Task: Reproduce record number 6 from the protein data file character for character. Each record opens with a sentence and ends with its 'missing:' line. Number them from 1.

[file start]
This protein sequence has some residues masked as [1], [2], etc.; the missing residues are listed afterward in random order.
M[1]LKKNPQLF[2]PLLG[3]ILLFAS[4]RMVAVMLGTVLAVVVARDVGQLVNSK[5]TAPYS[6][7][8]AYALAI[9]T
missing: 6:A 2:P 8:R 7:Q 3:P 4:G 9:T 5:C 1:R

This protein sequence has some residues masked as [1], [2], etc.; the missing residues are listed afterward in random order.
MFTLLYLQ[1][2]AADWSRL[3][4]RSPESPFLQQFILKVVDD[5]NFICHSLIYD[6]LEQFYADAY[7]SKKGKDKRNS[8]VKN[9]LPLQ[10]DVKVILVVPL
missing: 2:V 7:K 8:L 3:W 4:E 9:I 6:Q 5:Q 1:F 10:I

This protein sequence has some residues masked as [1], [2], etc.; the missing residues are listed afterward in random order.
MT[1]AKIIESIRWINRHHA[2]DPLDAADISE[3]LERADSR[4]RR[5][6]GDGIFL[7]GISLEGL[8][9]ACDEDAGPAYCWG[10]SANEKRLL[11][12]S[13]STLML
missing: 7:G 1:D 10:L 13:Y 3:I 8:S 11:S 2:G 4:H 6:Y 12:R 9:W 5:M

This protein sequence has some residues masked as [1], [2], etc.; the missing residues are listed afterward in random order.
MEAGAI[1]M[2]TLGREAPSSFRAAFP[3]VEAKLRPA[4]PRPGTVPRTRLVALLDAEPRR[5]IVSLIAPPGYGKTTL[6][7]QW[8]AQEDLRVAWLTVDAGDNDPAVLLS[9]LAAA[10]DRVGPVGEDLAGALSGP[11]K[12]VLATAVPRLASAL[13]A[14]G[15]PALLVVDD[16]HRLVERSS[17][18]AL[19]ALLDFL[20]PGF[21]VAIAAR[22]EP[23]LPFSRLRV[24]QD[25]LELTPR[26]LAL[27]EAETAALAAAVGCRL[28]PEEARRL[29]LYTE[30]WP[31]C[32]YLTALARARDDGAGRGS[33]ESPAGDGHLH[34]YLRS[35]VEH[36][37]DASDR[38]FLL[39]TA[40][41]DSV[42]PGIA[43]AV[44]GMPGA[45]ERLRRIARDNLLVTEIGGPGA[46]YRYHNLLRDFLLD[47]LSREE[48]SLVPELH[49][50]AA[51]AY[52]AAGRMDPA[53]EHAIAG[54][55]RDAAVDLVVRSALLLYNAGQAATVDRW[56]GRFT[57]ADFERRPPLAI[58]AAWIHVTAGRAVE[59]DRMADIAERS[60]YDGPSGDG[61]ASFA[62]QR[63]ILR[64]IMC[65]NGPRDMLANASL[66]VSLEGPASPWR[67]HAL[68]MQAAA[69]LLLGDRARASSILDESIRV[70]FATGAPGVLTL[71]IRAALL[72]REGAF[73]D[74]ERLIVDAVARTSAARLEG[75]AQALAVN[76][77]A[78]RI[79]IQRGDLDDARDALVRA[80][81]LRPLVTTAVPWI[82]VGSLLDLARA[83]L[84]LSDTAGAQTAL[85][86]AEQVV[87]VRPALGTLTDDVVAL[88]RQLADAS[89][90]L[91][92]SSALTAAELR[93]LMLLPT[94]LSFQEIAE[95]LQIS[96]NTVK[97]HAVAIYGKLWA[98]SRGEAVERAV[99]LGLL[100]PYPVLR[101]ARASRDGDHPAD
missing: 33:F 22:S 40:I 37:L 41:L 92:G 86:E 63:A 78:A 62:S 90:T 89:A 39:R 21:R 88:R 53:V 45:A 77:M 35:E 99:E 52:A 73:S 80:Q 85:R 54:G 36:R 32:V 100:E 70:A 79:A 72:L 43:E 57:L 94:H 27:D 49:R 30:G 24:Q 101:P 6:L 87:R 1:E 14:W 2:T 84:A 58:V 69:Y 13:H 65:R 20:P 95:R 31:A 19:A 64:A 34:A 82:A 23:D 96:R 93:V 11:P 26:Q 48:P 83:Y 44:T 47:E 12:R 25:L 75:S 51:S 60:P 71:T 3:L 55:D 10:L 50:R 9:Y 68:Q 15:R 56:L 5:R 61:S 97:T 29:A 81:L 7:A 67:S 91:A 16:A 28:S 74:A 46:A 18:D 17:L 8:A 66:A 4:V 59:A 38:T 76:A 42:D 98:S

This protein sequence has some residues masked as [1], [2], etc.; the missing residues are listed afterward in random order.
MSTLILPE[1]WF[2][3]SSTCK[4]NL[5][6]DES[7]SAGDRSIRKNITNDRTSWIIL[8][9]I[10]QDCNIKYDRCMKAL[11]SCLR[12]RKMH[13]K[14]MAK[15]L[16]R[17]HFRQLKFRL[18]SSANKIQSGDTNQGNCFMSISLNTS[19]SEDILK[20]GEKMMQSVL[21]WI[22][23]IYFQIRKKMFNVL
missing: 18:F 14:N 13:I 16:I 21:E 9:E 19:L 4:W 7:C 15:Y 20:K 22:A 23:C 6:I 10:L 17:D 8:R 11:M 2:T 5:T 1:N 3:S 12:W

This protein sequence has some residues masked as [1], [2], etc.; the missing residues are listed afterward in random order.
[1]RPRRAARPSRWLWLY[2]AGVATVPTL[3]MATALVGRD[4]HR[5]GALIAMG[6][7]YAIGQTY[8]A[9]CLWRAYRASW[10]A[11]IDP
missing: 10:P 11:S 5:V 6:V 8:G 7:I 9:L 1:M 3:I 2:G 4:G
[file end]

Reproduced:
This protein sequence has some residues masked as [1], [2], etc.; the missing residues are listed afterward in random order.
[1]RPRRAARPSRWLWLY[2]AGVATVPTL[3]MATALVGRD[4]HR[5]GALIAMG[6][7]YAIGQTY[8]A[9]CLWRAYRASW[10]A[11]IDP
missing: 10:P 11:S 5:V 6:V 8:G 7:I 9:L 1:M 3:I 2:G 4:G